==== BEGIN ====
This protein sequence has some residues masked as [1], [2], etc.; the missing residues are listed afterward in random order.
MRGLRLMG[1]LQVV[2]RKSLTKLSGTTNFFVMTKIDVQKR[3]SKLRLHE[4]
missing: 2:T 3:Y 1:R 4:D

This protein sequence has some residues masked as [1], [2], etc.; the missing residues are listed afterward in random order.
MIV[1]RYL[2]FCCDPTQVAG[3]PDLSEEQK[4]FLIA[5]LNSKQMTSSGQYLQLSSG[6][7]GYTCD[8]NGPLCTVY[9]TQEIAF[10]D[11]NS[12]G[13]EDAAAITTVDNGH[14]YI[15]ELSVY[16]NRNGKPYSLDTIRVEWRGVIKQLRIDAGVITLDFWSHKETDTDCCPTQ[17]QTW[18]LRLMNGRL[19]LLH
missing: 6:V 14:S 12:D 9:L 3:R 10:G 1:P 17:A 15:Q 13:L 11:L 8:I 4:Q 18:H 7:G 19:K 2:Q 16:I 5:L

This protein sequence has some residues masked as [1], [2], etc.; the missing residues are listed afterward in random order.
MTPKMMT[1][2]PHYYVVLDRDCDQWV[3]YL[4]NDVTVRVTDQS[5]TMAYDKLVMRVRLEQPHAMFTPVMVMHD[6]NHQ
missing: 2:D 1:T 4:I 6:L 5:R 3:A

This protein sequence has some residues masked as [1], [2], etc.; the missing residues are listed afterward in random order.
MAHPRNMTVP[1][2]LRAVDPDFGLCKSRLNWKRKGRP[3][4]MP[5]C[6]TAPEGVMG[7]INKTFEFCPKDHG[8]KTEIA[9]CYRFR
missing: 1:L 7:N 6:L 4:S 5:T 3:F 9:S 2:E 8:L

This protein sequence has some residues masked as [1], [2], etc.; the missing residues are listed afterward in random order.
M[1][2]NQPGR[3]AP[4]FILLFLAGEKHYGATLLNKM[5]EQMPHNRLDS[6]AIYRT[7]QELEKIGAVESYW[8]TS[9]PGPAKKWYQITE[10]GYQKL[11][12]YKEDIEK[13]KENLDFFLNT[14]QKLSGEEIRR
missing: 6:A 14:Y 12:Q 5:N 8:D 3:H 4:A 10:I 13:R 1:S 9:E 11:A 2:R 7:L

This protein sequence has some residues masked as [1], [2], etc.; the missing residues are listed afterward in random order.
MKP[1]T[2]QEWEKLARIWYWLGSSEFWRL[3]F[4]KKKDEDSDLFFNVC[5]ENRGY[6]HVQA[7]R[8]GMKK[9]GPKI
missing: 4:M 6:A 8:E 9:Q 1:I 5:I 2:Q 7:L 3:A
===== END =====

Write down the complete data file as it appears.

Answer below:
This protein sequence has some residues masked as [1], [2], etc.; the missing residues are listed afterward in random order.
MRGLRLMG[1]LQVV[2]RKSLTKLSGTTNFFVMTKIDVQKR[3]SKLRLHE[4]
missing: 2:T 3:Y 1:R 4:D

This protein sequence has some residues masked as [1], [2], etc.; the missing residues are listed afterward in random order.
MIV[1]RYL[2]FCCDPTQVAG[3]PDLSEEQK[4]FLIA[5]LNSKQMTSSGQYLQLSSG[6][7]GYTCD[8]NGPLCTVY[9]TQEIAF[10]D[11]NS[12]G[13]EDAAAITTVDNGH[14]YI[15]ELSVY[16]NRNGKPYSLDTIRVEWRGVIKQLRIDAGVITLDFWSHKETDTDCCPTQ[17]QTW[18]LRLMNGRL[19]LLH
missing: 6:V 14:S 12:D 9:L 3:R 10:G 1:P 17:A 15:Q 13:L 11:L 8:I 4:Q 18:H 7:G 19:K 2:Q 16:I 5:L

This protein sequence has some residues masked as [1], [2], etc.; the missing residues are listed afterward in random order.
MTPKMMT[1][2]PHYYVVLDRDCDQWV[3]YL[4]NDVTVRVTDQS[5]TMAYDKLVMRVRLEQPHAMFTPVMVMHD[6]NHQ
missing: 2:D 1:T 4:I 6:L 5:R 3:A

This protein sequence has some residues masked as [1], [2], etc.; the missing residues are listed afterward in random order.
MAHPRNMTVP[1][2]LRAVDPDFGLCKSRLNWKRKGRP[3][4]MP[5]C[6]TAPEGVMG[7]INKTFEFCPKDHG[8]KTEIA[9]CYRFR
missing: 1:L 7:N 6:L 4:S 5:T 3:F 9:S 2:E 8:L

This protein sequence has some residues masked as [1], [2], etc.; the missing residues are listed afterward in random order.
M[1][2]NQPGR[3]AP[4]FILLFLAGEKHYGATLLNKM[5]EQMPHNRLDS[6]AIYRT[7]QELEKIGAVESYW[8]TS[9]PGPAKKWYQITE[10]GYQKL[11][12]YKEDIEK[13]KENLDFFLNT[14]QKLSGEEIRR
missing: 6:A 14:Y 12:Q 5:N 8:D 3:H 4:A 10:I 13:R 1:S 9:E 11:A 2:R 7:L

This protein sequence has some residues masked as [1], [2], etc.; the missing residues are listed afterward in random order.
MKP[1]T[2]QEWEKLARIWYWLGSSEFWRL[3]F[4]KKKDEDSDLFFNVC[5]ENRGY[6]HVQA[7]R[8]GMKK[9]GPKI
missing: 4:M 6:A 8:E 9:Q 1:I 5:I 2:Q 7:L 3:A